Parental responsibility

What would you do if your child was severely disabled, had no quality of life whatsoever, and your local NHS who were caring for the child told you that because of the condition, your child should only receive palliative care and be allowed to die?
Would you, like me, see that ending their suffering would be kinder? Or would you fight the NHS and the courts in order to keep your child alive for as long as possible?

I was reading an article on the DM’s website which detailed the above situation. Parents of a severely disabled 2 year-old are appealing an application made by their local NHS to allow their son to die.
The NHS stated that the child, who requires full-time NHS care, is “neurologically disabled” and should “be allowed to die”. The also believe that the child’s quality of life is so poor that he should only receive palliative care and bring in an ‘end of life’ plan. However, the parents are claiming that he recognises them and is happy when they are all together.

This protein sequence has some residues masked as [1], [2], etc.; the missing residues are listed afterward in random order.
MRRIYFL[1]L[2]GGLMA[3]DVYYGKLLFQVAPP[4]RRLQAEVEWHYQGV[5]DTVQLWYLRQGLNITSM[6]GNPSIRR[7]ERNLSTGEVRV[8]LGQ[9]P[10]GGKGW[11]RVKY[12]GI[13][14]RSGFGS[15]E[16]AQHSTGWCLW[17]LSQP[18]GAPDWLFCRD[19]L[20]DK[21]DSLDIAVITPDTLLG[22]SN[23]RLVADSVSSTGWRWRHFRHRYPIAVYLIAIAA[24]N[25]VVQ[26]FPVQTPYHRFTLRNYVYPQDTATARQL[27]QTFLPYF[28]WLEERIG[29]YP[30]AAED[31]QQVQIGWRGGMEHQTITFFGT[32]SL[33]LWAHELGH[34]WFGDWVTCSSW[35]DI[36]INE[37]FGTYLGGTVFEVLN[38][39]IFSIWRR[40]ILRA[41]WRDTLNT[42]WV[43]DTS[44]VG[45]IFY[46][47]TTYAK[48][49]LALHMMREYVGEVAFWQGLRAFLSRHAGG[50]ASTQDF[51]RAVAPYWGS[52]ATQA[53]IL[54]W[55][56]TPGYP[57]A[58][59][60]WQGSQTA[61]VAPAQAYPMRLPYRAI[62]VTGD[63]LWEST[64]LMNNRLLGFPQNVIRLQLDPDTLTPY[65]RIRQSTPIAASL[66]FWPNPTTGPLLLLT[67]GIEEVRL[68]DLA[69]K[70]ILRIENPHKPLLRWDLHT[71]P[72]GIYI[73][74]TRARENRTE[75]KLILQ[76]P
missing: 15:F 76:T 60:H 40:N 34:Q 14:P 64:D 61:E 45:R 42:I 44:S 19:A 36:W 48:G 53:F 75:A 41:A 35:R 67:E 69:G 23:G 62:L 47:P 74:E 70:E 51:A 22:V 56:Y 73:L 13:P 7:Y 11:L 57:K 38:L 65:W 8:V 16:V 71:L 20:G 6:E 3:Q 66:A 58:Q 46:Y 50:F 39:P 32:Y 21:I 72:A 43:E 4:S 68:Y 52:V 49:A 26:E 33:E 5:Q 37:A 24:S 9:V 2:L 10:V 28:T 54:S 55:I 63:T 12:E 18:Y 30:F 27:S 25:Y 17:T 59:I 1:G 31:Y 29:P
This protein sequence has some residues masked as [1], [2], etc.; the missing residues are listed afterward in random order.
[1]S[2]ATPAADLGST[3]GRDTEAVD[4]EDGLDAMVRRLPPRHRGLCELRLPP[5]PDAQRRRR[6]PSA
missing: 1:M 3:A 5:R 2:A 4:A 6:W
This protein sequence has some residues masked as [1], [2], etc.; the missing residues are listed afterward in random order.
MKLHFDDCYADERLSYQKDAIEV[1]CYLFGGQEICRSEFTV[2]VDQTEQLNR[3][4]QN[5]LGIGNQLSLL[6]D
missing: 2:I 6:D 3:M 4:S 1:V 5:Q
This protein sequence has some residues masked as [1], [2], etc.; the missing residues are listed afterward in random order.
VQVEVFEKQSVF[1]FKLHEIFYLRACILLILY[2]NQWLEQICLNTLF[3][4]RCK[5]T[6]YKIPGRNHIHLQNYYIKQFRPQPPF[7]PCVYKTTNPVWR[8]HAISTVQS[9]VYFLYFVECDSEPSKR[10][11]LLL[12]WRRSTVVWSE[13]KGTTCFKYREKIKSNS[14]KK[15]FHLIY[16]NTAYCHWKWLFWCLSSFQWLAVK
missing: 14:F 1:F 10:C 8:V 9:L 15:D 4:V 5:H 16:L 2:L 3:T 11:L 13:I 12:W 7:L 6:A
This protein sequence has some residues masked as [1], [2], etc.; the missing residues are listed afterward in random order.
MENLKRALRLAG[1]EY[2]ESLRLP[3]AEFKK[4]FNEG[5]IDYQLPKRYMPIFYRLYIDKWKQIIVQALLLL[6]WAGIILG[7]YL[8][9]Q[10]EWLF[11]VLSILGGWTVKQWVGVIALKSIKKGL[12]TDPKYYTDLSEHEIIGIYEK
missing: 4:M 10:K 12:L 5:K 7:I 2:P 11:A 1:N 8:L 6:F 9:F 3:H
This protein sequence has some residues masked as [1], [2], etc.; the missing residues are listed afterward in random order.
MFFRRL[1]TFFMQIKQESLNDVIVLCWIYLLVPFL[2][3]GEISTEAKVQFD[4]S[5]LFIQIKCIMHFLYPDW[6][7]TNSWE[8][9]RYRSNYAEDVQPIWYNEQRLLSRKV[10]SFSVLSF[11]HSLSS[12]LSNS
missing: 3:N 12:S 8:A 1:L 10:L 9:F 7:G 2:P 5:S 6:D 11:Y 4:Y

The High Court is yet to make a decision on this appeal, however, it must be a difficult decision to make. I know that there will be legal factors to take into consideration, but surely the High Court can see that allowing the child to die would be less cruel then prolonging the suffering?

I know the child is 2 years-old and I know that this is every parents worst nightmare, but as a parent, I can see both sides of the situation. I wouldn’t want my child to die but I also wouldn’t want them suffering in this manner, and no matter how painful it would be, I would choose to relieve my child of any pain and suffering rather than drag it out just because I didn’t want to say goodbye.

I will probably get called heartless for this post, don’t get me wrong I understand that this is difficult for the family, I just think that sometimes we have to look beyond our own suffering in order to do what is right.

 

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One comment on “Parental responsibility

  1. Jenella – as always you speak total sense. The parents are in my opinion not considering the child, but rather their own situation; it’s almost as if people like this thrive on the attention and sympathy they get!

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